Recipe

Pozole

URL: https://dev.biritemarket.com/feast/recipes/pozole/
Servings: 16 cups

The soup itself is fabulous, but the garnishes is what really takes it to the next level.

From Sam Mogannam in the Eat Good Food Cookbook:

“This classic Mexican soup delveops its flavors form a series of techniques: braising, roasting, toasting, and frying. The soup itself is fabulous, but this dish is really elevated by the garnishes. Put them out in bowls and let everyone add their favorites. The soup is best when made one day in advance to allow the flavors to come together. If you can’t wait, be sure to save some for the next day so you can see how much better it gets.”

Ingredients

2 fresh pasilla (chilaca) or poblana chiles

3 tablespoons grapeseed or other neutral oil

1 dried ancho chile

1 dried guajillo chile

1-1/2 pounds pork shoulder, trimmed of excess fat and cut into 1/2- or 3/4-inch cubes

Kosher salt

1 large white onion, diced

4 large cloves garlic, coarsley chopped

2 teaspoons cumin seeds, toasted lightly and ground in a mortar and pestle

1 teaspoon dried Mexican oregano (see Note)

8 cups chicken stock (or low-sodium broth)

2 (29-ounce) cans white hominy, rinsed and drained

2 tablespoons freshly squeezed lime juice

1 cup water

 

Garnish Options

Choose as many as you like

Finely shredded green cabbage

Fresh limes, cut in half for squeezing

Crisp fried toritllas (or high-quality store-bought tortilla chips)

Sliced avocado

Finely diced red onion or scallion

Thinly sliced radishes

Sliced fresh jalapenos

Hot sauce

Coarsely chopped cilantro leav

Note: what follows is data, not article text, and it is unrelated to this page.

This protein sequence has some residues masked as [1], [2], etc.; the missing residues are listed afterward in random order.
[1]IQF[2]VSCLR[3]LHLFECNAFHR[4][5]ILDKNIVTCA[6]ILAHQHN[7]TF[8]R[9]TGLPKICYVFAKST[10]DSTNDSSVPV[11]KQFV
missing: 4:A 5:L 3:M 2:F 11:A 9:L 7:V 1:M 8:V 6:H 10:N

Directions

If you have a gas stove top, char the fresh chiles over a medium flame, turning them regularly until black and blistered on all sides, about 8 minutes. Otherwise, char them under the broiler, watching them carefully and turning them until black all over. Let cool enough to handle, then peel, seed, and dice the chiles and set aside.

Heat the oil in a large stockpot over low heat. Add the dried chiles and fry, flipping once, until aromatic and blistered all over, about 1 minute total. (Be careful not to let them burn.) Remove the chiles and set aside.

Increase the heat to medium-high, season the pork with 1/2 teaspoon salt, and add enough of the pork to the pot to make a roomy single layer. Cook, turning occasionally, until browned on all sides, about 8 minutes. Transfer to a plate and repeat with the remaining pork. When all the pork is browned, return it and any accumulated juices to the pot. Add the onion and sauté, stirring frequently, until soft and translucent, about 5 minutes. Add the garlic, cumin, and oregano and cook for 3 minutes more, stirring constantly.

Add the reserved fresh and dried chiles, chicken stock, hominy, and 1 tablespoon to the pot and bring just to a boil. Reduce the heat to maintain a bare simmer and cover the pot. Simmers gently for 1-1/2 hours, then remove the dried chiles and set aside.

As the soup continues to simmer, remove and discard the stem and seeds from the dried chiles. Put the chiles in a blender along with the lime juice and water and puree until smooth. Add the puree to the soup and continue to simmer, covered for an additional 30 minutes to 1 hour, or until the pork is meltingly tender.

Let the soup rest for at least 30 minutes. Then taste and season with more salt as needed before serving.

Note: Mexican oregano is sweeter and more intense than the European oregano you more commonly find at the supermarket; in fact, they’re from distinct plant families altogether and are not interchangeable. Mexican oregano is increasingly available at grocery stores and is also found in most Latin markets.

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